“Stop right here.” Patterson said. “The Draft is based on a number, not an income or a box on a form. If you had paid attention in Civics Class, you’d have known that. You aren’t even poor, Man, so where do you get off using that line of crap with me? We’ve been neighbors for years and we certainly aren’t poor.” He sniffed the air. “What’s that smell?”

“Nothing.” Martin said. “Someone was burning incense at my house earlier before I borrowed my Mom’s car.”

Patterson didn’t buy the explanation but allowed it to go by. There was no secret that reefer was making its way around town and that sweet, slightly sickly, odor was hard to forget once it first made its way into someone nostrils. He turned back to the windows as a commercial came on. The crowd began to break up as the great moment came to a less than great end.

“Does Stacey know?”

“She’s my steady.” Patterson said. “Of course she knows. She didn’t like hearing it though. She’s got this idea that we’re going to get married after Graduation and move to Philly or New York.”

“I think it’s a bad idea.” Martin said. “You’re a smart guy. You could go pro football or college or even carry on with that writing stuff you like doing. Why throw your life away for some old dudes who couldn’t care less about you? You’re being flimflammed, Sir.”

“You go from Doctor King to Malcom X at the drop of a hat, don’t you?” Patterson said. “Do you have any concept of duty or serving the greater good?”

“Dying for some stranger who wants to keep me down isn’t serving the greater good. As long as my people are being kept down by the Man, all bets are off.”

“Aren’t we all the same people?”

Taran stopped talking but his brown eyes narrowed. “You just don’t get it.” He opened the car door. “Look, me and some people I know are leaving tonight. You’re welcome to join us.”

“Where are you going?”

“Where else? Canada. We can leave the madness and make a new life up there.”

“What about Graduating?”

“They got schools up there. You can do what you want but I’m not supporting The Myth.”

“What myth?” Patterson shook his head. “Never mind. Aren’t you worried what people are going to think of you? Of your family?”

Martin shook his head. “It takes more effort to raise an opinion than to lower it. My family understands what I want to do. They support me. You’re my friend; what about you?”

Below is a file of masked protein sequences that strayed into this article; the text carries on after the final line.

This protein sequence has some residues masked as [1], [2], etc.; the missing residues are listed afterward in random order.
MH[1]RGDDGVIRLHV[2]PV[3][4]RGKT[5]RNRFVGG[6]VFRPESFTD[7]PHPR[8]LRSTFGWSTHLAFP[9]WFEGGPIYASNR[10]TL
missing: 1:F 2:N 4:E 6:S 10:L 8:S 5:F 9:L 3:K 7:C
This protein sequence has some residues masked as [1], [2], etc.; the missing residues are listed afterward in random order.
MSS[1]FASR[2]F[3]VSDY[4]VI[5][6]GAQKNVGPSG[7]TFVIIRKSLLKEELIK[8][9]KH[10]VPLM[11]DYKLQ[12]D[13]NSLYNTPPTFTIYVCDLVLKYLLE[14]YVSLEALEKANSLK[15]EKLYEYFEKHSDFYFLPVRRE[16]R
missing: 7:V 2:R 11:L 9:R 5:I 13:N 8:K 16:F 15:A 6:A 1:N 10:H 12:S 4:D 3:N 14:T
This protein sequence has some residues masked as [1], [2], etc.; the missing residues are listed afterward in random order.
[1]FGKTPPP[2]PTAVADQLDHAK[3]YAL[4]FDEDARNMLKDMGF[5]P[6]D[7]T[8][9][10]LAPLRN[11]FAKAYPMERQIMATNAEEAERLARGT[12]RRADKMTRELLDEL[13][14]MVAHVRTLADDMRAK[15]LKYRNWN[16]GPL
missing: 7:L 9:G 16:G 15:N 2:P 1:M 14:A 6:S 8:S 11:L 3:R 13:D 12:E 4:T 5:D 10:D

Patterson looked at him and held back the sadness from his voice. “I’m sorry but I can’t. I have to do what I must. All I can say is good luck and no matter what, we’ll always be friends.”

“Okay then.” Martin got back in the Studebaker. “Catch you later, Man.”

Patterson watched him drive off and began walking toward home, feeling much older than the calendar would say.


Short Fiction Feature: Retrograde

     Ko-Sha took short sips from her goro tea as she laid out the data pads in front of her Advocate. Lunchtime was a crowded affair at the Institute’s common area as students jockeyed for position at the few empty wooden tables. “I’m telling you Na-Den, there is a pattern to each Event.” She looked up at him with amber eyestalks. “The Events are increasing.”

     Neglecting his turana noodle salad, Na-Den admired his younger protégé’s determination, studying her data on the small red and blue crystals. Ah, but if I had half her enthusiasm when my head fur was the color of flame, he mused to himself. “This is very impressive work, my dear, but without solid evidence to support your claims, it is simply speculation.”

Ko-Sha’s expression darkened. “I can’t substantiate my conclusions any more than what I have shown you here. Every time I contact the DEC for in-depth Event documentation, I am told that nothing but charred inorganic materials have ever been recovered from an Event or that electromagnetic flux has made recordings inconclusive.” She set her cup aside. “Na-Den, my data indicates that the Events are increasing in frequency.”

Na-Den sighed and scooped up a mass of purple salad from his bowl. “Even if what you are theorizing is true, the DEC has been administering to the public good for over two hundred years. They perceive no danger except to those traveling through the Event area. What makes you right and a million trained Eventologists wrong?”

Ko-Sha frowned, her facial coloring matching the shock of red hair fur that adorned her smooth blue skinned head. “Other than my data, I just have a hunch. Professor So-Gar’s theories on magnetic pseudo-wormholes-.”